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Religious Violence and the Peace of Christendom in 18th Century British America

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“Mercifully interpose, O Lord, on behalf of the people of Britain, and all the rest of Europe: still the rage of war among the nations, and put a stop to the effusion of Christian blood”

- Reverend William Currie, Philadelphia, 1748.

Historians of British America’s role in the global wars of the mid-eighteenth century have traditionally portrayed an insular society, primarily concerned with the expansion of faith and trade in the American backcountry, which saw in the wider world nothing much more complex than a Manichean struggle between Protestant and Catholic interests, preceding an imminent apocalypse. Their horizons were actually much broader and their world-view vastly more sophisticated. Failure to take this into account has significantly distorted colonial American history in the period immediately prior to the Revolution.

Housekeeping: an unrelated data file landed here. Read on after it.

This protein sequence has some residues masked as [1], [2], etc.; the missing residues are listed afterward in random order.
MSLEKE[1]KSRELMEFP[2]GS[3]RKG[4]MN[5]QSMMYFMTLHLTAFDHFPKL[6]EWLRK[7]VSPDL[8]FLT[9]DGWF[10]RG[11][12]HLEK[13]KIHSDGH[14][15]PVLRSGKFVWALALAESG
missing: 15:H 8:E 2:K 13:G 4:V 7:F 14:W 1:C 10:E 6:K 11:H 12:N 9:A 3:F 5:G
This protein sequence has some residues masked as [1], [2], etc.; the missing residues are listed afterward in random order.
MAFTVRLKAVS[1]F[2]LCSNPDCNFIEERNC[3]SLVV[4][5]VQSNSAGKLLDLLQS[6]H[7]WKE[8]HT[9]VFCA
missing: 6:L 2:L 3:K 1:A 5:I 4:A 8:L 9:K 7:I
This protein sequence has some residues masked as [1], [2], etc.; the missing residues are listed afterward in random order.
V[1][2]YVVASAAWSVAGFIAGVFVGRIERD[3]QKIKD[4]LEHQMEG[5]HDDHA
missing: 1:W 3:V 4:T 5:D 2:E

This talk is part of the Violence and Conflict Graduate Workshop, Faculty of History series.

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